Security in the Eastern Mediterranean after the Coup Attempt: Turkey’s Reckoning and Washington’s Worries
The July 15 coup attempt in Turkey has plunged Ankara into political chaos and further complicated for the United States and its partners an already intractable situation in the broader eastern Mediterranean. As leaders from the global counter-ISIL coalition meet Thursday in Washington to try to chart a clear way forward, the crisis in Turkey will be foremost on many of their minds. At stake is the direction of Turkey, a NATO ally and crucial partner in the world’s most volatile region. President Recep Tayyip Erdogan’s fraught relationship with the Turkish military is under enormous strain as nearly one-third of all senior officers have either been detained or arrested. This will affect Ankara’s ability to defend itself, as well as to contribute to shared security goals with Washington. Erdogan has cast his dragnet beyond those military officers implicated in the plot, detaining thousands of judges and suspending tens of thousands of education officials on suspicion that they may sympathize with exiled Erdogan opponent Fethullah Gulen, whom Turkey accuses of inspiring the coup attempt.
Erdogan’s July 20 declaration of a three-month state of emergency (which could potentially be extended) will allow the government to rule by decree and will stoke concerns among Turkey’s allies. If Washington policymakers were vexed before the coup by how to address Turkey’s democratic backsliding without upsetting cooperation on so many other issues in which Turkey’s support is crucial, including stemming migration and foreign fighter flows and countering the rise of ISIL, then they will surely be stretched further in the days and weeks to come. Indeed, within the first 24 hours, U.S. and NATO statements condemning the coup also included clear warnings to Turkey to abide by the rule of law and constitutional process in dealing with the conspirators. Secretary of State John Kerry has even raised the possibility of consequences for Turkey’s NATO membership, though those remarks were later downplayed at least in part because NATO has no mechanism to penalize a member for actions counter to alliance values.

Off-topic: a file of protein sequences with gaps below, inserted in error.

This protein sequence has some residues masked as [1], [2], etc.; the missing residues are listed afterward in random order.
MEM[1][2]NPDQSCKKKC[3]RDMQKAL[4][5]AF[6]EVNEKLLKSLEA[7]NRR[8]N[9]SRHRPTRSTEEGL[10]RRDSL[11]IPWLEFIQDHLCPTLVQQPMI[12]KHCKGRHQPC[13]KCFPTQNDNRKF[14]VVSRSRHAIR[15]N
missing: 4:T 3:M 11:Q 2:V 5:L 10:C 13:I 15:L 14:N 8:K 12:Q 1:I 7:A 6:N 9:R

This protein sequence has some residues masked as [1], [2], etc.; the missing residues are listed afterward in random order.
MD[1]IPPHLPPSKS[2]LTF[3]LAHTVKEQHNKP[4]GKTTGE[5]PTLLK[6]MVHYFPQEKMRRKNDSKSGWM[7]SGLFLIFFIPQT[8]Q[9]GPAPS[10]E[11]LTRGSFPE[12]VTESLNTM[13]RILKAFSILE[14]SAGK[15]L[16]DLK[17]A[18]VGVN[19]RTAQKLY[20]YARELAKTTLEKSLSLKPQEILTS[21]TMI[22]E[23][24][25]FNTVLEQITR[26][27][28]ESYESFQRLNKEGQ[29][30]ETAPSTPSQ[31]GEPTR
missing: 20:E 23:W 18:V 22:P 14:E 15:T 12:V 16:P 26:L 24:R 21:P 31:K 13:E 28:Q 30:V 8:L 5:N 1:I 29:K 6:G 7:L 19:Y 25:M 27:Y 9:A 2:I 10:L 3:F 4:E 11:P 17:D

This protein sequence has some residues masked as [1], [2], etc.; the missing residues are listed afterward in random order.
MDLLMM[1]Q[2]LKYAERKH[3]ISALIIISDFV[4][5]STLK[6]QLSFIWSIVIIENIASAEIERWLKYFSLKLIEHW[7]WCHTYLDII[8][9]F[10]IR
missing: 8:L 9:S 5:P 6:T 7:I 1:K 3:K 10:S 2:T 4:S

Why Turkey Matters to Washington
The United States maintains a robust bilateral defense relationship with Turkey. Despite frequent disagreements and misunderstandings, it is nonetheless critical to the security of both countries. A key irritant remains their differing views on Syria, especially U.S. cooperation with the Syrian Kurds fighting ISIL. Turkey maintains there is no real distinction between the Syrian Democratic Union Party (PYD/YPG) and the outlawed Kurdistan Workers’ Party (PKK) with which Ankara has and is actively fighting against once again.
The United States benefits from its military presence at Incirlik Air Base located in Turkey’s strategic south, which may include U.S. tactical nuclear weapons. Following extensive negotiations, Turkey agreed to allow U.S. aircraft to fly from Incirlik as part of the counter-ISIL mission. Turkey had sought but failed to get Washington’s agreement on establishing a safe zone along its border with Syria in exchange for use of the base. U.S. flights out of Incirlik have already been disrupted by the chaos and could cease altogether should Erdogan unwisely link continued American use of the base to U.S. extradition of Fethullah Gulen. Should the United States lose its use of Incirlik, the impact would likely be more political than operational. The counter-ISIL mission would continue from bases in Jordan and/or naval assets in the Mediterranean. (Any nuclear weapons would of course remain in U.S. custody.) The U.S. relationship with Turkey, however, would take a big hit.